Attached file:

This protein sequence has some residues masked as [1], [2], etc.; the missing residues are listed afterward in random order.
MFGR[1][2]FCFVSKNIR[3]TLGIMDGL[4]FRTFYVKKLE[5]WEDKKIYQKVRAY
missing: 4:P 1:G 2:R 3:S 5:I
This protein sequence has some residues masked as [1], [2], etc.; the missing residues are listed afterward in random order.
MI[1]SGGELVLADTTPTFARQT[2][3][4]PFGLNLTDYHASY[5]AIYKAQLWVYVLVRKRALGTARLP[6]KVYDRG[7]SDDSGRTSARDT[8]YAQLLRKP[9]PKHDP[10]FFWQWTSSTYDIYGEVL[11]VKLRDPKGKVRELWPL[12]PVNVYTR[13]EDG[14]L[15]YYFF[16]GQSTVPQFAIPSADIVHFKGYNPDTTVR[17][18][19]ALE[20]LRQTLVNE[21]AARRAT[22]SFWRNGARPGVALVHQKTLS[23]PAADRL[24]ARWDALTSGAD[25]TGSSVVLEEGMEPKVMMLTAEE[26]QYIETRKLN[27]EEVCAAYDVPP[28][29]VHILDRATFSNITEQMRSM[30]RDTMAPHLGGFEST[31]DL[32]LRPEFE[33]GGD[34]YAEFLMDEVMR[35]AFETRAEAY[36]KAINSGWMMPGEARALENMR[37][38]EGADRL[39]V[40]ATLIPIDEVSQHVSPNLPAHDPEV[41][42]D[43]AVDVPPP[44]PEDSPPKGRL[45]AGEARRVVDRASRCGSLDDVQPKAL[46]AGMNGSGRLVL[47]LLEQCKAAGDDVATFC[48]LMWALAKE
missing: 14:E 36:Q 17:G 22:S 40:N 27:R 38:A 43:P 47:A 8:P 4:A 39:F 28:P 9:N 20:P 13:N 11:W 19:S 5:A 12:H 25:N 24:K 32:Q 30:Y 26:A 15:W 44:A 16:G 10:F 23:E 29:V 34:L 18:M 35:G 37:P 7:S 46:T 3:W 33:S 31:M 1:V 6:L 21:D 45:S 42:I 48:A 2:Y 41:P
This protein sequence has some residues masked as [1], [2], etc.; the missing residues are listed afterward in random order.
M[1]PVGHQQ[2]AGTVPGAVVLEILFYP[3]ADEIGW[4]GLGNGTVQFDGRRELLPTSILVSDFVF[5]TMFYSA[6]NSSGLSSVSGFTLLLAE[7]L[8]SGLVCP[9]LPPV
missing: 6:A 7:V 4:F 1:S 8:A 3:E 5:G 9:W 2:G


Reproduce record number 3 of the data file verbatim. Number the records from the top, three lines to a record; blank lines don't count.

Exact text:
This protein sequence has some residues masked as [1], [2], etc.; the missing residues are listed afterward in random order.
M[1]PVGHQQ[2]AGTVPGAVVLEILFYP[3]ADEIGW[4]GLGNGTVQFDGRRELLPTSILVSDFVF[5]TMFYSA[6]NSSGLSSVSGFTLLLAE[7]L[8]SGLVCP[9]LPPV
missing: 6:A 7:V 4:F 1:S 8:A 3:E 5:G 9:W 2:G